Power Supply Question

We use a couple different 24VDC power supplies to drive testing instrumentation we manufacture. Recently we've been told that using a
supply with "Automatic" voltage inputs (120V/230V) puts our equipment at risk when used on a 230V circuit and one leg drops, causing an "under voltage" situation, blowing up critical components because the supply cannot switch back to 120V fast enough. We have never experienced this and never had any of our international customers report this problem.
I am aware that power supply manufactures do make 120V or 240V input power supplies, but I am unsure as to what applications these apply to and cannot find any information pertaining to the above scenario.
Any help is appreciated.
Chad
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snipped-for-privacy@gmail.com wrote:

The only definitive answer is to ask the manufacturer of the power supplies concerned.
Lower-power power supplies (<1kW) with a wide input range typically do not "switch back to 120v" - their inverter electronics is simply designed to work over a very wide range of input voltage. It is very unlikely that any of these would be adversely affected by a sudden voltage drop where the new voltage was still within the design spec.
There are potential problems with supplies >~1kW but I doubt that applies to your instrumentation applications.
However, unless you can post the circuit diagram with values, the manufacturer is the one to ask.
--
Sue

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Usually I go by the "If it works, leave it alone" method. When confronted by a situation such as yours, I like to do a little research. While that may involve a question in a newsgroup, I prefer asking the manufacturer (as Palindrome suggested).
A switching power supply shouldn't much care what the voltage is, as long as it's within the rated spec. If it's a quality power supply, it'll automatically shut down when the voltage drops below safe levels.
If your really worried about it, look into getting a good UPS, which will protect your power supplies against both spikes and drops.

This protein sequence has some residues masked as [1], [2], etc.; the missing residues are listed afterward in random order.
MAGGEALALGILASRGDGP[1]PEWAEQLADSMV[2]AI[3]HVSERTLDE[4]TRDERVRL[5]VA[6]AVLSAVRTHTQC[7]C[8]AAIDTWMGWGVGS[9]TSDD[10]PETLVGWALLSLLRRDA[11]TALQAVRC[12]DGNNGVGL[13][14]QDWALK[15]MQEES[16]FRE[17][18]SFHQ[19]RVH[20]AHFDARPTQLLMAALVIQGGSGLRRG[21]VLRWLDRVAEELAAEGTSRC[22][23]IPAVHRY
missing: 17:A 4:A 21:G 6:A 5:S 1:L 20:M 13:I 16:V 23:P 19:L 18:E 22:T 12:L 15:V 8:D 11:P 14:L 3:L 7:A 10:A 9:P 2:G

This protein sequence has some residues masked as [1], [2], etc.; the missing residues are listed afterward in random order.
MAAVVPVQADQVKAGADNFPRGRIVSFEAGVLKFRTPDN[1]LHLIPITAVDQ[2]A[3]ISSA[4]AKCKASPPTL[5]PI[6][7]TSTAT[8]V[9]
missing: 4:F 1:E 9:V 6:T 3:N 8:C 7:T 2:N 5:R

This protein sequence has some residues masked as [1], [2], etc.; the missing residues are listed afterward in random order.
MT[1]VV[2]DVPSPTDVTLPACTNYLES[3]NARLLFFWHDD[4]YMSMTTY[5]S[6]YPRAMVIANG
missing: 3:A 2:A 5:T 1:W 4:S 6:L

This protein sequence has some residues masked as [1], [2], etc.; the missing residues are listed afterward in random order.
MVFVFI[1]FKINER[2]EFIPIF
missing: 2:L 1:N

CS
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On Mon, 12 Nov 2007 12:50:57 -0800, snipped-for-privacy@gmail.com wrote:

Our supplies didn't have hard switches. They were what we called "auto-switchers, and would run from about 90 Volts all the up to 265 Volts. That is single phase, BTW, so there is no "one leg drops out" problem.
I have never seen a circumstance like that which you describe.
A 240 V capable input is meant for UK single phase applications, not US 3 conductor, dual phase (center tapped) systems.
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What do you mean by "dual phase" in regard to US scenario?
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On Mon, 12 Nov 2007 18:59:51 -0800, "Long Ranger"

Look at the parentheses. It is single phase, center tapped.
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wrote:

Yeah, I saw that. I thought there was some system out there I didn't know about. Thought I'd learn a new trick. So, what do you mean by "dual phase"?
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On Mon, 12 Nov 2007 19:51:25 -0800, "Long Ranger"

The same thing he meant by "drop a leg".
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wrote:

Hmmmmmmmmmmmmmmmmmmm.
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I've finally received full information pertaining to the workings of this issue. Our parent company is manufacturing custom linear power supplies for a couple of their applications, the engineer who developed this supply set the switching value at 190V. So when a "brown out" situation occurs on a 230V supply and drops to 190V, or below, the supply switches and blows the fuse. The custom supply configuration was not relayed to me initially and I was assuming this supply was a purchased part.
Thanks for the input,
Chad
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